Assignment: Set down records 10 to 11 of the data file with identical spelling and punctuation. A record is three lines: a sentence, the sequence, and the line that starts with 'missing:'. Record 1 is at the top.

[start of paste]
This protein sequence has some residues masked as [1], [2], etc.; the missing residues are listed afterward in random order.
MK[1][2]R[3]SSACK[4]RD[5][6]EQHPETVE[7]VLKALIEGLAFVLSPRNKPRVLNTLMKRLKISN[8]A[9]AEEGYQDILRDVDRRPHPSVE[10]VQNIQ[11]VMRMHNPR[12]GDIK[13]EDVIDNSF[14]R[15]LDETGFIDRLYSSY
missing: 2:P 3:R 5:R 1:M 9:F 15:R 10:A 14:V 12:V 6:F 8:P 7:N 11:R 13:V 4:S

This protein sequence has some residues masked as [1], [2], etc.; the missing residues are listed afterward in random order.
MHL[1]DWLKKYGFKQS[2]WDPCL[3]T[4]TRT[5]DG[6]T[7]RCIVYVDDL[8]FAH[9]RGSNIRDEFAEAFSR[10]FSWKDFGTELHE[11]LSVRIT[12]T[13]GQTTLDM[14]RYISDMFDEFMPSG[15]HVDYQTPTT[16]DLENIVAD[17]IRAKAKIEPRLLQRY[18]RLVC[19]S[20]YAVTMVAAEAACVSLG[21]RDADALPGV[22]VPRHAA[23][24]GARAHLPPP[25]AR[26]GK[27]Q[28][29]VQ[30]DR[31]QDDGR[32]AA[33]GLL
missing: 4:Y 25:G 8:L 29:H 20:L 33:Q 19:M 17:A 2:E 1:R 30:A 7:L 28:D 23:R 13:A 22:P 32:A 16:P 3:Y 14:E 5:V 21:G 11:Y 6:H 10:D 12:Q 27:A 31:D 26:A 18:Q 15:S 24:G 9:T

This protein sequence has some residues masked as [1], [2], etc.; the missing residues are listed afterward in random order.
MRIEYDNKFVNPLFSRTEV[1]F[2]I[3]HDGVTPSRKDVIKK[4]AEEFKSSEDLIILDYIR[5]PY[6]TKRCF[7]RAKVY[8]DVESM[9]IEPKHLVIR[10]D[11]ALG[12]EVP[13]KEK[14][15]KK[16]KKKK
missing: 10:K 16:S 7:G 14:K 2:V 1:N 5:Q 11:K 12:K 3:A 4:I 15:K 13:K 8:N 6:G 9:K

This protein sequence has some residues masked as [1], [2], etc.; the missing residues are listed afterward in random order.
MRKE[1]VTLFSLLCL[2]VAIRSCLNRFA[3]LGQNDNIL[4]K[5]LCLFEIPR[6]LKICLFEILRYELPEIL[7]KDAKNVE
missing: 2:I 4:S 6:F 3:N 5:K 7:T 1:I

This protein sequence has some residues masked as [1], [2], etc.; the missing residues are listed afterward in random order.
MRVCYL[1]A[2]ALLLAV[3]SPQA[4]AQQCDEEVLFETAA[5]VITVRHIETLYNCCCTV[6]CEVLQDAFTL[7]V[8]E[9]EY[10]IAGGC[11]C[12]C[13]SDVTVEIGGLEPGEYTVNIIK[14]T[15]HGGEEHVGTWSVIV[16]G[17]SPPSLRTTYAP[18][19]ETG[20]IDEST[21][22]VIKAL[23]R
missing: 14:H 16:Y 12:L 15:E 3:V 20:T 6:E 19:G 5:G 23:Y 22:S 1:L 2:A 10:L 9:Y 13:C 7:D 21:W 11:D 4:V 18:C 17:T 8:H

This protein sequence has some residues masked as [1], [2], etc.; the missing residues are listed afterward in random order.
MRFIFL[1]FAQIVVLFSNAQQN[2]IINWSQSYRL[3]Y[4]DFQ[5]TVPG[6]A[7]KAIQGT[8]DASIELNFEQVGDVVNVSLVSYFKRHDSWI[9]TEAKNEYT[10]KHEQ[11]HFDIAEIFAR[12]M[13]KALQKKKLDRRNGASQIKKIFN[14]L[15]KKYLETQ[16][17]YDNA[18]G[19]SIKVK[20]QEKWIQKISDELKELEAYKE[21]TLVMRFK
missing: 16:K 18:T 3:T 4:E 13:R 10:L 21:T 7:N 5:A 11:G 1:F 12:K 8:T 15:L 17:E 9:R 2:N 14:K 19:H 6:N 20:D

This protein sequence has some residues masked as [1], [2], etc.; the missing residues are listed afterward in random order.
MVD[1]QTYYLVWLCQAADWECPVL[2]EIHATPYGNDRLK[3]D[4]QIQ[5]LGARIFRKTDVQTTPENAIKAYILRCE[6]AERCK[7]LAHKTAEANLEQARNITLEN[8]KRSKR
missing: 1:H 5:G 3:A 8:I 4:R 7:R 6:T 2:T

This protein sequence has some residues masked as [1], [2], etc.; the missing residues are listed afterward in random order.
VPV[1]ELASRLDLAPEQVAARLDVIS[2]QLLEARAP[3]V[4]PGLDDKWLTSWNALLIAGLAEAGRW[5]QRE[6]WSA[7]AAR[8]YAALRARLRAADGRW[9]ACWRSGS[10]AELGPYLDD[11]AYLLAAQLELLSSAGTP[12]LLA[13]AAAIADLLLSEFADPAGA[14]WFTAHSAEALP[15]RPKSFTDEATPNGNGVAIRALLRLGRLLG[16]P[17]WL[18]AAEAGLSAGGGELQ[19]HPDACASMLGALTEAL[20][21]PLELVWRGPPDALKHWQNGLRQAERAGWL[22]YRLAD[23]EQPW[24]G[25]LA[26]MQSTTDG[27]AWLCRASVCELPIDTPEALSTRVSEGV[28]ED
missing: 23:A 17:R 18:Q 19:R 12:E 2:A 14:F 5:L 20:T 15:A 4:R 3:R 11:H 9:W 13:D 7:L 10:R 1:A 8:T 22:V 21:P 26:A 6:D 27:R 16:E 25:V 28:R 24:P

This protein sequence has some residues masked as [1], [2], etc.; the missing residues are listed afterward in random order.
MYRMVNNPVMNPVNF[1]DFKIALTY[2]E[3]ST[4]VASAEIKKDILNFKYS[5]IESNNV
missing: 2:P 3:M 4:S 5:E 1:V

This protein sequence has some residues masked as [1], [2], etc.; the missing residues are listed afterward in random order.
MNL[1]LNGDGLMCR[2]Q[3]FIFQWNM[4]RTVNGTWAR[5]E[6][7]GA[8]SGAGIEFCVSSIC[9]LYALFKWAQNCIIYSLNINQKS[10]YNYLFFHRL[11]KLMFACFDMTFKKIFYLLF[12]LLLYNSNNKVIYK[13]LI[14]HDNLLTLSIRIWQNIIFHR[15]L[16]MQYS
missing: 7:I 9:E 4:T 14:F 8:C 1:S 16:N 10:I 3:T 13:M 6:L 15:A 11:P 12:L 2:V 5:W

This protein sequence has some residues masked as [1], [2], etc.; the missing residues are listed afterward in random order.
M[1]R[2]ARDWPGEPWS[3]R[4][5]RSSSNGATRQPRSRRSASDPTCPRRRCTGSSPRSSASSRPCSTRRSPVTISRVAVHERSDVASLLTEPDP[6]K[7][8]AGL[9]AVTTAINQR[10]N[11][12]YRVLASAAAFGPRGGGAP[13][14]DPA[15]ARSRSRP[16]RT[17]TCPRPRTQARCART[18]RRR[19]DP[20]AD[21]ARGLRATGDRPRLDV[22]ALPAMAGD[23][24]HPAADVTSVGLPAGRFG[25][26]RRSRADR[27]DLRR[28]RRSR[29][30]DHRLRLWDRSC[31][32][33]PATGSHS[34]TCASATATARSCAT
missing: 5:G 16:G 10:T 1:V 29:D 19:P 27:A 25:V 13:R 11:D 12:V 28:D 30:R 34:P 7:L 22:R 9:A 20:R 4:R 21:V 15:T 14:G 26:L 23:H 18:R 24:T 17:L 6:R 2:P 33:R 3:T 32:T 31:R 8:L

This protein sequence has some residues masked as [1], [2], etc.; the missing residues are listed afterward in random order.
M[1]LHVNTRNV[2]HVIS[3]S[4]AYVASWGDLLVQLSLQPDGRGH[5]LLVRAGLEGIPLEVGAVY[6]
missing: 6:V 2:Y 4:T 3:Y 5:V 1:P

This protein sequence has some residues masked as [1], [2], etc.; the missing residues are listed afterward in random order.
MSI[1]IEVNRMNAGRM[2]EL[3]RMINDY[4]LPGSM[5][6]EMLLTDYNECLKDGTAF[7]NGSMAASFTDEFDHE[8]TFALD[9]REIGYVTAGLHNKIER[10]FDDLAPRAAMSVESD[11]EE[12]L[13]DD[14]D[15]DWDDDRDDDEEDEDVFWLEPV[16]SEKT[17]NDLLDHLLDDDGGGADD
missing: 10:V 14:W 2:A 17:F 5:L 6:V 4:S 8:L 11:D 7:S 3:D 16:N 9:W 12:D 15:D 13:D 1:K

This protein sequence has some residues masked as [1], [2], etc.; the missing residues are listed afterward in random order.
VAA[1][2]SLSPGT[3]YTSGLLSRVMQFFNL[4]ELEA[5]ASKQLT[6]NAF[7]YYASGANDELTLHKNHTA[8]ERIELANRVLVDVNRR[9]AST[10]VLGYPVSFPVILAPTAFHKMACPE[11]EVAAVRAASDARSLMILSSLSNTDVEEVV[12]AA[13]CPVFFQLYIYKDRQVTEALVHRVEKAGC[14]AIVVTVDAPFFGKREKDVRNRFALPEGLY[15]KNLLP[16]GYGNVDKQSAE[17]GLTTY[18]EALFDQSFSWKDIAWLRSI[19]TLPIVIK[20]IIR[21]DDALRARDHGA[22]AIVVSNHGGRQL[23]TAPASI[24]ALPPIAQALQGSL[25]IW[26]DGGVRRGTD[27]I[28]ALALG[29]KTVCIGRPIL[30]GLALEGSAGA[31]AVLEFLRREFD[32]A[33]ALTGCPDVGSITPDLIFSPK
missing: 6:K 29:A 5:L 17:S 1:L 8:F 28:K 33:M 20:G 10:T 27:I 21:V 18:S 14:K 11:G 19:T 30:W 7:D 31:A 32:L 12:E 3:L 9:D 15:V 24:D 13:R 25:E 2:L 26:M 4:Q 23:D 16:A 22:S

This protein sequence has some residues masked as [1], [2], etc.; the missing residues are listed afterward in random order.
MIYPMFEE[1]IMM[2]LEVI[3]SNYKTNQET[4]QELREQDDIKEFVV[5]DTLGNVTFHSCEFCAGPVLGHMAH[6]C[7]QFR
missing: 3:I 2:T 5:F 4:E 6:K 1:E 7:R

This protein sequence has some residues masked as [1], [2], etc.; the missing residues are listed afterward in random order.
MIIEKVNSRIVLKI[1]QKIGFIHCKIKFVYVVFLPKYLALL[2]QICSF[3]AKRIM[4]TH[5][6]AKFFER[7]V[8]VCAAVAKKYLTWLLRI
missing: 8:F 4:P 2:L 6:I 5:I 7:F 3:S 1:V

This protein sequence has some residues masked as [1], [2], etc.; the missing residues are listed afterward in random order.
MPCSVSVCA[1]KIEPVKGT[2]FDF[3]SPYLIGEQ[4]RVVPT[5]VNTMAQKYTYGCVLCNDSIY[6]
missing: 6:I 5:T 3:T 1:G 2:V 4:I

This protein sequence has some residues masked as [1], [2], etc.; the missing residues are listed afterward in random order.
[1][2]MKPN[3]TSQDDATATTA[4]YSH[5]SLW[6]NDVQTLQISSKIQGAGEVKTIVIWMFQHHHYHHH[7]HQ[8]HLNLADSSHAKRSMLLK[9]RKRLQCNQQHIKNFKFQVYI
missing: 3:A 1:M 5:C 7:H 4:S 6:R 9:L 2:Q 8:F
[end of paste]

This protein sequence has some residues masked as [1], [2], etc.; the missing residues are listed afterward in random order.
MNL[1]LNGDGLMCR[2]Q[3]FIFQWNM[4]RTVNGTWAR[5]E[6][7]GA[8]SGAGIEFCVSSIC[9]LYALFKWAQNCIIYSLNINQKS[10]YNYLFFHRL[11]KLMFACFDMTFKKIFYLLF[12]LLLYNSNNKVIYK[13]LI[14]HDNLLTLSIRIWQNIIFHR[15]L[16]MQYS
missing: 7:I 9:E 4:T 14:F 8:C 1:S 16:N 10:I 3:T 13:M 6:L 15:A 11:P 12:L 2:V 5:W

This protein sequence has some residues masked as [1], [2], etc.; the missing residues are listed afterward in random order.
M[1]R[2]ARDWPGEPWS[3]R[4][5]RSSSNGATRQPRSRRSASDPTCPRRRCTGSSPRSSASSRPCSTRRSPVTISRVAVHERSDVASLLTEPDP[6]K[7][8]AGL[9]AVTTAINQR[10]N[11][12]YRVLASAAAFGPRGGGAP[13][14]DPA[15]ARSRSRP[16]RT[17]TCPRPRTQARCART[18]RRR[19]DP[20]AD[21]ARGLRATGDRPRLDV[22]ALPAMAGD[23][24]HPAADVTSVGLPAGRFG[25][26]RRSRADR[27]DLRR[28]RRSR[29][30]DHRLRLWDRSC[31][32][33]PATGSHS[34]TCASATATARSCAT
missing: 5:G 16:G 10:T 1:V 29:D 19:P 27:A 25:V 13:R 11:D 12:V 28:D 30:R 34:P 7:L 22:R 9:A 20:R 4:R 21:V 15:T 14:G 26:L 23:H 18:R 24:T 17:L 6:R 2:P 33:R 3:T 32:T 31:R 8:L